I've only ever seen the odd piece of footage of Compton's batting, but the descriptive reporting that was so prevalent before the invention and widespread distribution of TV's means you almost don't need to see it to appreciate it. From his famous sweep shot to the late cuts. From dancing down the wicket to pull and drive down the ground to a perfectly timed cut shot. You can imagine Denis, hair perfectly sculpted (using Brylcreem no doubt) smiling that smile of his as ball after ball disappears over the boundary to rapturous applause.


It wasn't just the way that Compton made his runs that drew 30,000 spectators to Lords on a sunny Saturday afternoon, but also the speed of which he made his runs. Like against Leicester, where Middlesex required 66 runs in 25 minutes, Compton and Edrich knocked these off within 7 overs with 4 minutes to spare. Later in July he would score a remarkable 129 against Essex in just two hours, followed later in the season by a 178 against Surrey in just over 3 hours. What a spectacle that would have been for a population still recovering from the war with national morale ebbing with every ration book stamp received.


Compton had a flair that was very un-English at the time. It may be why the Yorkshire crowd who enjoyed the fundamentally sound traditional batting of Len Hutton failed to warm to him initially. It was often referenced that the warm applause and idol-like status he enjoyed in the south wasn't mirrored in Yorkshire until he got beamed on the chin against Australia and returned with his head strapped to grind out runs against a dangerous Aussie attack of Ray Lindwall and Keith Miller.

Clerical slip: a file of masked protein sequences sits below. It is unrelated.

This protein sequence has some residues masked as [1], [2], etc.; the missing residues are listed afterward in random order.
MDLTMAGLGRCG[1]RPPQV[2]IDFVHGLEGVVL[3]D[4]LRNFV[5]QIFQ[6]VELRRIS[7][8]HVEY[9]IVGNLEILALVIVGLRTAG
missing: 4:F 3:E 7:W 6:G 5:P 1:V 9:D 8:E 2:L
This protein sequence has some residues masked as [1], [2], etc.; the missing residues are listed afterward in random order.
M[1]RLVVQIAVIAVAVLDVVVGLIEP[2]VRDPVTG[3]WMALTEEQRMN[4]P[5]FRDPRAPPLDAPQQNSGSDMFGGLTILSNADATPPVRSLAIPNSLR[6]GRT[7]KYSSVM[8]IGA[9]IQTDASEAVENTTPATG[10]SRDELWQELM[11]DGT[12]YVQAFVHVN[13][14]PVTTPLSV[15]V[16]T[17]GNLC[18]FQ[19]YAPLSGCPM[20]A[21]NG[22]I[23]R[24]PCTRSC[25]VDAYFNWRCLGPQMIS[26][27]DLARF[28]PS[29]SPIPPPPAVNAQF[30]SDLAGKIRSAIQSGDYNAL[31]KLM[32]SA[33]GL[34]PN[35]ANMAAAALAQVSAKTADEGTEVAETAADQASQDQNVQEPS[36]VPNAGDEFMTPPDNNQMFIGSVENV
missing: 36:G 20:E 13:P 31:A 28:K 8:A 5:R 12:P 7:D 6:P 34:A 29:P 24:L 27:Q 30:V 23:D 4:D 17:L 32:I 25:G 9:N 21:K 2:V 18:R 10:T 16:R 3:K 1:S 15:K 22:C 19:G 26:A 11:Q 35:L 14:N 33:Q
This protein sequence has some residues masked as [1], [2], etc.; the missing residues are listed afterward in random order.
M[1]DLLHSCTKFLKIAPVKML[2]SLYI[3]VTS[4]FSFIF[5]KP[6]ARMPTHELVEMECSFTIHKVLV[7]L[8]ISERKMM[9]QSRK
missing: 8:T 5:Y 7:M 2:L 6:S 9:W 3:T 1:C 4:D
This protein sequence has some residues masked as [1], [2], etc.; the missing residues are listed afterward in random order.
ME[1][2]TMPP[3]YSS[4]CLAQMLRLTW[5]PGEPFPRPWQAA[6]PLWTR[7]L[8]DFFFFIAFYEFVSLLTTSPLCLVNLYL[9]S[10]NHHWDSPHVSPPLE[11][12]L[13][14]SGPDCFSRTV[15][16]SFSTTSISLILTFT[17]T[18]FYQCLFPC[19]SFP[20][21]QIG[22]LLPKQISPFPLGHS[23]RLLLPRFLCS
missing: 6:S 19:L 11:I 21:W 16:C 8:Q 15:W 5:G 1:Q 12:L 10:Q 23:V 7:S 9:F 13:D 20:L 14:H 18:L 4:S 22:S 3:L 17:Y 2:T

You have to remember that the 3816 runs were made on a dodgy knee. Compton had suffered a football injury previously and his knee was starting to give him a lot of issues in 1947, the same knee of which the kneecap was removed in 1955, which is now preserved in the Lord's museum. All those runs, all that time in the middle, 635.4 overs bowled and plenty of time standing in the slips, it's hard to actually comprehend how he kept going.


Test cricket has always been the true test of a batsman and although Compton made a lot of runs in county cricket, his record in tests throughout 1947 is something to behold. 15 innings, 1159 runs, 82.79 average with six centuries. Denis would never have a season like that again in test cricket but still finished his career with a test average north of 50.


There was a story that during the 1947 season, the News of the World wrote to Denis offering him £2,000 to write a column for them, which is the modern-day equivalent of just under £80,000. However, Dennis received so many letters that year, he never opened it and never saw the opportunity, which is what led to him being represented by what we'd now call an agent.


Compton's 1947 season will and should always be remembered by cricket fans around the world. It was important for the record books, but it was more important for a nation that needed to heal. Compton went some way to bringing enjoyment back to a country that had experienced and still experienced a lot of hardship.